Hand Tool Safety in the Workplace
Using hand tools in the workplace is unavoidable but also dangerous. Knowing all of the proper safety procedures when using these tools is imperative.
Accidents in the workplace account for over a million injuries and over a billion dollars annually and a huge percentage of those accidents involve hand tools. Hand tools are such an integral part of our daily work that we can sometimes forget about safety and this can be dangerous - screwdrivers alone account for tens of thousands of workplace accidents every year. This article focuses on common hand tools.
The first step is a safety plan. Assemble all of the tools you will need before starting the job, so you won't have to reach awkwardly or leave your workspace. Make sure that you know how to use every tool and that you have examined your work area for general hazards. Lastly, use the appropriate personal protective equipment and make sure you are not distracted,
Cutting tools are probably the most dangerous hand tool and knives in particular cause the most injuries of any hand tool. Make sure you keep you knives and other cutting tools sharpened, make sure the blade is attached securely and make you use a knife with a retractable blade whenever possible. When you cut keep the sharp edge away from your body and when you are cutting sharp objects like wire don't cut them at an angle to avoid getting cut by the object. When storing your knife, keep it away from other tools.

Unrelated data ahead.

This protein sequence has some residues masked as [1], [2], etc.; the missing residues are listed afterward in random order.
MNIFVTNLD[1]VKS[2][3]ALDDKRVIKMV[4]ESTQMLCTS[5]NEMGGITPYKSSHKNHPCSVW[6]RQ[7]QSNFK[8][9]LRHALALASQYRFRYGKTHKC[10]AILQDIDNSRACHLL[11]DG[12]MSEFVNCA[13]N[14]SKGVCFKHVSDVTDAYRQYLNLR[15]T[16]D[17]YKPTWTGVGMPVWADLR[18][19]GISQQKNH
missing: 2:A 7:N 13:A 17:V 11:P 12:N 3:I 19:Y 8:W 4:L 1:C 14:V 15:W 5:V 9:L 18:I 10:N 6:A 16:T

Hammers, chisels and punches are also extremely dangerous. Most of these accidents occur because of flying particles. Personal protective equipment is especially important when working with these types of tools - always wear goggles or other eye wear. Using the appropriate tool for the job is imperative. A Nail Hammer for unhardened nails and a Ball Peen Hammers are used with chisels, punches, masonry and metal. When using a Nail Hammer make sure you "seat" the nail by tapping it into place and then removing your hand from the striking area. When using a Ball Peen Hammer, make sure the head is larger than your chisel or punch.
Screwdrivers, wrenches and pliers are used for jobs that need special positioning or force. Always proceed cautiously and never over-force screws or bolts. Just like with nails, "seat" the screw before beginning and keep your hand away from the screw. Make sure the blade of the screwdriver fits the screw correctly - too large or too small will cause injury. Be careful not to let your wrenches or pliers slip. This is where most of the injuries occur. Adjustable wrenches should only be used for small jobs, a socket or box wrench works much better when a lot of force is needed.
Hand and power tool injuries are all too common in the workplace, but with a little safety and planning they can be avoided. Make sure that all your employees are properly trained on their use and you will decrease injury and increase productivity in your workplace.
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